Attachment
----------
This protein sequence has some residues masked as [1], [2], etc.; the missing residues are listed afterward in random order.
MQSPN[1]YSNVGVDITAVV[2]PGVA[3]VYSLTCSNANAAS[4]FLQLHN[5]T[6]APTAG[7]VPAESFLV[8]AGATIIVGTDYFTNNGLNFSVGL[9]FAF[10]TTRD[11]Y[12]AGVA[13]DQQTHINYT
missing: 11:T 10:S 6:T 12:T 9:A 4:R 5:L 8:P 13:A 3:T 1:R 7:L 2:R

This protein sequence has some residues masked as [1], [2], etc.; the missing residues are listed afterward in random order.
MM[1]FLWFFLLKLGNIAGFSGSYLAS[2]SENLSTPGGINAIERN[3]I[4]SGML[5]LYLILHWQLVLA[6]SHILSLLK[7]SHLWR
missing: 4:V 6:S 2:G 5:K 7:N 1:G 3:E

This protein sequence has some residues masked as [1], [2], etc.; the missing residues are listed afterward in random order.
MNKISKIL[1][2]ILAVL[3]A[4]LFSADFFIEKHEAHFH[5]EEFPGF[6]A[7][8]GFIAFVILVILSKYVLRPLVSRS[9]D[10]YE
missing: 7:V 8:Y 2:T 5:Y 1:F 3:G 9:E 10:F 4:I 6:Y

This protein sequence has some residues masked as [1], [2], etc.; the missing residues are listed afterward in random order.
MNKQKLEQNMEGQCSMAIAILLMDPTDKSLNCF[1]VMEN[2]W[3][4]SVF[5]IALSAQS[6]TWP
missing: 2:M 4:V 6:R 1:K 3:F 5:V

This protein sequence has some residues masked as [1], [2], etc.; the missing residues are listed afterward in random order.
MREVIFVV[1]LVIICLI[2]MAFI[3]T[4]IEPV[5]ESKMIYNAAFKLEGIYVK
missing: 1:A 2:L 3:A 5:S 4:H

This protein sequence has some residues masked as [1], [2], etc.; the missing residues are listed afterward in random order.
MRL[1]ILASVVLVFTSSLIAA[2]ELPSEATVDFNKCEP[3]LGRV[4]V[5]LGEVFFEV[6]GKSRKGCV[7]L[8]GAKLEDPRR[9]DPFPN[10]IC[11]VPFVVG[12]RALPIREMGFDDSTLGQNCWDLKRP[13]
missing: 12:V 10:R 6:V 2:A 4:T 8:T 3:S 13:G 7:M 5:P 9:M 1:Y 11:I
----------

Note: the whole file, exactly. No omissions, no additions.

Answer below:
This protein sequence has some residues masked as [1], [2], etc.; the missing residues are listed afterward in random order.
MQSPN[1]YSNVGVDITAVV[2]PGVA[3]VYSLTCSNANAAS[4]FLQLHN[5]T[6]APTAG[7]VPAESFLV[8]AGATIIVGTDYFTNNGLNFSVGL[9]FAF[10]TTRD[11]Y[12]AGVA[13]DQQTHINYT
missing: 11:T 10:S 6:T 12:T 9:A 4:R 5:L 8:P 13:A 3:T 1:R 7:L 2:R

This protein sequence has some residues masked as [1], [2], etc.; the missing residues are listed afterward in random order.
MM[1]FLWFFLLKLGNIAGFSGSYLAS[2]SENLSTPGGINAIERN[3]I[4]SGML[5]LYLILHWQLVLA[6]SHILSLLK[7]SHLWR
missing: 4:V 6:S 2:G 5:K 7:N 1:G 3:E

This protein sequence has some residues masked as [1], [2], etc.; the missing residues are listed afterward in random order.
MNKISKIL[1][2]ILAVL[3]A[4]LFSADFFIEKHEAHFH[5]EEFPGF[6]A[7][8]GFIAFVILVILSKYVLRPLVSRS[9]D[10]YE
missing: 7:V 8:Y 2:T 5:Y 1:F 3:G 9:E 10:F 4:I 6:Y

This protein sequence has some residues masked as [1], [2], etc.; the missing residues are listed afterward in random order.
MNKQKLEQNMEGQCSMAIAILLMDPTDKSLNCF[1]VMEN[2]W[3][4]SVF[5]IALSAQS[6]TWP
missing: 2:M 4:V 6:R 1:K 3:F 5:V

This protein sequence has some residues masked as [1], [2], etc.; the missing residues are listed afterward in random order.
MREVIFVV[1]LVIICLI[2]MAFI[3]T[4]IEPV[5]ESKMIYNAAFKLEGIYVK
missing: 1:A 2:L 3:A 5:S 4:H

This protein sequence has some residues masked as [1], [2], etc.; the missing residues are listed afterward in random order.
MRL[1]ILASVVLVFTSSLIAA[2]ELPSEATVDFNKCEP[3]LGRV[4]V[5]LGEVFFEV[6]GKSRKGCV[7]L[8]GAKLEDPRR[9]DPFPN[10]IC[11]VPFVVG[12]RALPIREMGFDDSTLGQNCWDLKRP[13]
missing: 12:V 10:R 6:V 2:A 4:T 8:T 3:S 13:G 7:M 5:P 9:M 1:Y 11:I